Sunday, April 29, 2007

a treat...for your patience...

Full Moons in May...

There are two full moons scheduled for this May.

We can pretty much assume that they’ll arrive on time.

As will their effects.

Who knows what this will bring?

Thinking about it reminds me of a full moon in May experience from about twenty years ago.

It begins during a drive through the Laurentian Mountains, from Montreal to PEI, on a winding, roller coaster-like road, alongside a fast rushing river, sweeping through granite and scrubby pine chasms, while the clearest moon I’ve ever seen followed our sightline for hours.

It wasn’t even 100% full. The official full moon was fifteen hours away. But, it sure had the look going for it. Really incredible…the road was less traveled, allowing us to drive along at a leisurely pace, heat on, windows open, music filling the van, and the surrounding chasms...creating an echo, over the sounds of Van Morrison, with the whoosh, and splash of rushing water coursing through…way friggin’ cool.

It must have lasted four, or five hours. We finally came to a place where the leisurely pace was no longer possible, and the moon had gone behind the highest parts of the rocky terrain. It was early AM, we’d been on the road since Montreal, had taken turns driving…snoozing, and saw no reason not to continue without sleep.

Ozone levels remained high, while full moon fever, and the amazing resonance of musical echoes, infused with river sounds generated a brilliant sense of clarity…big fun, eh?

Next stop, the Ferry from Moncton NB to Summerside PEI.

Upon arriving, we were faced with a view across the Northumberland Strait, of PEI enveloped in something beyond fog. There was a giant snowstorm, black as night, sitting directly over PEI, dumping thirty inches of unbelievably heavy snow.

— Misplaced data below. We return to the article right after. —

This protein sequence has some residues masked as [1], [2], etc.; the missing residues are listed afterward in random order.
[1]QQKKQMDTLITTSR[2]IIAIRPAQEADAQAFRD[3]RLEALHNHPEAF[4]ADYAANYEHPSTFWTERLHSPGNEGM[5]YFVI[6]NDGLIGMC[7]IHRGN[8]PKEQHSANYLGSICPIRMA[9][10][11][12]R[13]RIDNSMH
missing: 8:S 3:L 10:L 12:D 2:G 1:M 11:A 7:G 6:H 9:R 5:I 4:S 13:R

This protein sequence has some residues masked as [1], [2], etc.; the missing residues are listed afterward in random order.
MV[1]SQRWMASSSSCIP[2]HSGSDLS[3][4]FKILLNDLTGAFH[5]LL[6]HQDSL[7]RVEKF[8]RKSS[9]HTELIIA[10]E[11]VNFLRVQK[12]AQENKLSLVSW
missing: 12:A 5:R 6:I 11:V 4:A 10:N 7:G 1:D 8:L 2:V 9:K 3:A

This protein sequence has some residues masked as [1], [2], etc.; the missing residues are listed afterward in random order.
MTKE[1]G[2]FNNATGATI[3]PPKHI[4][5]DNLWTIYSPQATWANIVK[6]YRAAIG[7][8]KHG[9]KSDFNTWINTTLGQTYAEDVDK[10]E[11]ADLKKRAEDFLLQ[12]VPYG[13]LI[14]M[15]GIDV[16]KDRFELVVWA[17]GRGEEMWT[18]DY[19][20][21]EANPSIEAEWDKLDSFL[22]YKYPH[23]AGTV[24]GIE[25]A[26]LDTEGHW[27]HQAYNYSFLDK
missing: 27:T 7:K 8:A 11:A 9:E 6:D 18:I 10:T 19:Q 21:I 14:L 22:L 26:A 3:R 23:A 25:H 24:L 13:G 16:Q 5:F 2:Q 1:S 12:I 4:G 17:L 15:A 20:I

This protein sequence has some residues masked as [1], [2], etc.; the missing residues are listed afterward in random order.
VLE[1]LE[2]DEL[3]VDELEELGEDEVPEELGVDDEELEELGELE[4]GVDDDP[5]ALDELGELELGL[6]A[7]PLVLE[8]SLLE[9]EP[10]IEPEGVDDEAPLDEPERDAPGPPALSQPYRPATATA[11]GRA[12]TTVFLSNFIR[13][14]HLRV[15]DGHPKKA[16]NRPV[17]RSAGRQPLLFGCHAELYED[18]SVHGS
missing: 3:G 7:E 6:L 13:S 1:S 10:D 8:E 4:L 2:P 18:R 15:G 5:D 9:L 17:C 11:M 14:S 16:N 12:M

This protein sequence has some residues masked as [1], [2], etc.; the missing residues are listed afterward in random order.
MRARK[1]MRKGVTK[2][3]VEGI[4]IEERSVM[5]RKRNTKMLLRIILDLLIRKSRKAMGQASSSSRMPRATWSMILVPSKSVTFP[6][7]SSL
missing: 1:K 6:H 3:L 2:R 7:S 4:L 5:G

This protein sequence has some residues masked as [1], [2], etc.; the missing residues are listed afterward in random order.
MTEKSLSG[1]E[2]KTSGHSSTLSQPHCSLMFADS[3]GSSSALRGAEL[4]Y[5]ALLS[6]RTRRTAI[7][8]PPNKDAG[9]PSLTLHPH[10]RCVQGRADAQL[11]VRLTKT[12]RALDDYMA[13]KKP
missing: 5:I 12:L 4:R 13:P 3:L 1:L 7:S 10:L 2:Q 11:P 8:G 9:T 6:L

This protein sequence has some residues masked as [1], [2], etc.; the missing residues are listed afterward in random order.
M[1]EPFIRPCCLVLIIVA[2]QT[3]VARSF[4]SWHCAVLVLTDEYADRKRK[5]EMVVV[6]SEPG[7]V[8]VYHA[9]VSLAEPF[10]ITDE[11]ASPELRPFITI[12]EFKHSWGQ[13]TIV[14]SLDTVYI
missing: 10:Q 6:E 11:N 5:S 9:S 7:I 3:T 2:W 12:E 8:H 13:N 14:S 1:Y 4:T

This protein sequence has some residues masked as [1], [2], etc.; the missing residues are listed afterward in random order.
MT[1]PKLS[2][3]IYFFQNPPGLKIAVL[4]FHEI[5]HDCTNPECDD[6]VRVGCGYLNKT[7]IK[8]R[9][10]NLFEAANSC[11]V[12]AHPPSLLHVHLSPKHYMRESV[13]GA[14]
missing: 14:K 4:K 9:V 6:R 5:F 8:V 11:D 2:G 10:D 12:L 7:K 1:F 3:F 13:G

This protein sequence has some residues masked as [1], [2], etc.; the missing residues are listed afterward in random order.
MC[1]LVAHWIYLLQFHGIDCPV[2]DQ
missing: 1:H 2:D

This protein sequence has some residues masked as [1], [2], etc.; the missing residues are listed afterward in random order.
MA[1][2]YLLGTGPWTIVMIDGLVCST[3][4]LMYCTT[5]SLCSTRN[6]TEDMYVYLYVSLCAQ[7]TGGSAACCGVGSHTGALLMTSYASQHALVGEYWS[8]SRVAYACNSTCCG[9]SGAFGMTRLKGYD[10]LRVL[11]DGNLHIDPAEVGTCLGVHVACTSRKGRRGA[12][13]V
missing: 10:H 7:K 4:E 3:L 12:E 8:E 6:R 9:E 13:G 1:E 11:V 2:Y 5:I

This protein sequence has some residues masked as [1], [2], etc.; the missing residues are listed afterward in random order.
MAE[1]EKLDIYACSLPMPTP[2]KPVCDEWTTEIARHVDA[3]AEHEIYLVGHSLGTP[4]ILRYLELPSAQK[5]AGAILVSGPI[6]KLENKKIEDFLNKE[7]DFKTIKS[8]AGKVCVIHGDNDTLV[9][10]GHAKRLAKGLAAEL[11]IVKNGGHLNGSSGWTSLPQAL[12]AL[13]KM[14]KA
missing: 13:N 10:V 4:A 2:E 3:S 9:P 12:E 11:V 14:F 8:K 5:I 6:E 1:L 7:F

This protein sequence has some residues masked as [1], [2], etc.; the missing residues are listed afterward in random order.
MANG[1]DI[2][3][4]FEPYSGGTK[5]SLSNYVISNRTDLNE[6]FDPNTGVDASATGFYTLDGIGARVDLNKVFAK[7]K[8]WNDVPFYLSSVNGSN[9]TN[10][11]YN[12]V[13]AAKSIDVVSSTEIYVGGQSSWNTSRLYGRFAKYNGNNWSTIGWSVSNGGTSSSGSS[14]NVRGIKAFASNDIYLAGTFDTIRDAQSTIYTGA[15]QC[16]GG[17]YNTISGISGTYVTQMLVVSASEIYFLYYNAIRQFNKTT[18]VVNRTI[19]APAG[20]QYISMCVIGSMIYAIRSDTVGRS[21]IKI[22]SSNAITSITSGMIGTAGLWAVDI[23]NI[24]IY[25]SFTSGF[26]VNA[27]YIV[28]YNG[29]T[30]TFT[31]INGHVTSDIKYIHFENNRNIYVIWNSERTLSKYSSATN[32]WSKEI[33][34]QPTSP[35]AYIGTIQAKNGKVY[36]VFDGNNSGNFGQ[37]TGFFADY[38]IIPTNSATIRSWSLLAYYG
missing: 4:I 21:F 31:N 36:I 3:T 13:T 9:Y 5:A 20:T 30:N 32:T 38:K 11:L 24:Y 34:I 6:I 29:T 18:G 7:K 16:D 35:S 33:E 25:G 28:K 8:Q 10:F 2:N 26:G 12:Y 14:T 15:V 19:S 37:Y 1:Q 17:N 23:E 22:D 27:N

The temperature in Moncton was approaching 60 degrees Farenheit. Stations on PEI had recorded low 70’s the day before. Yipes!

The Ferry didn’t leave for hours. Watching the storm, about 11 miles away, over the Strait, you could clearly see the precipitation, glistening through the low angles of morning Sun…beneath a billowing, roiling black cloud…almost as cool as the moon…don’tcha think?

By the time we disembarked at Summerside, temps were above 50, the Sun was blazingly clear, and the snow was visibly melting into a liquid fog, and dissipating upward so fast that it swirled.

The snow depth was going down…right before our eyes.

We drove to The Poetical Asylum, parked at the roadside, trekked into the property through about two feet of slushy Pea Soup Snow Fog, until the clearing.

Clothes off, running and rolling through the snow, into the 70 degree waters of Malpeque Bay…howling like damn fools.

Within a few hours, the ground was bare of snow, with fast moving rivulets everywhere.

Soon, the highest ground was passable for the van. We drove in, settled ourselves, and smiled ‘til it hurt.

As night fell, and the really full moon rose, there came a howling from the next parcel of land. I knew from previous visits that there was an Indian Reservation on this land.

Running between The Asylum, and The Reservation is a brackish tidal creek, which opens into Malpeque Bay.

The full moon had brought a run of smelt into the creek. The Indians were catching them by hand, like Grizzly Bears, and tossing the fish into large plastic trash bags...while howling at the moon like peyote crazed coyotes. They’d squeeze each fish for signs of milt, and toss back the males. I spent the next several hours joining in.

It was amazingly easy to focus, and grab a fast moving fish from the water. Of course, there were about ten bazillion of them. It wasn’t exactly catch, or die of starvation…but, it was funner than all hell.

All compliments of one full moon in May…can’t wait to see what a May with two brings.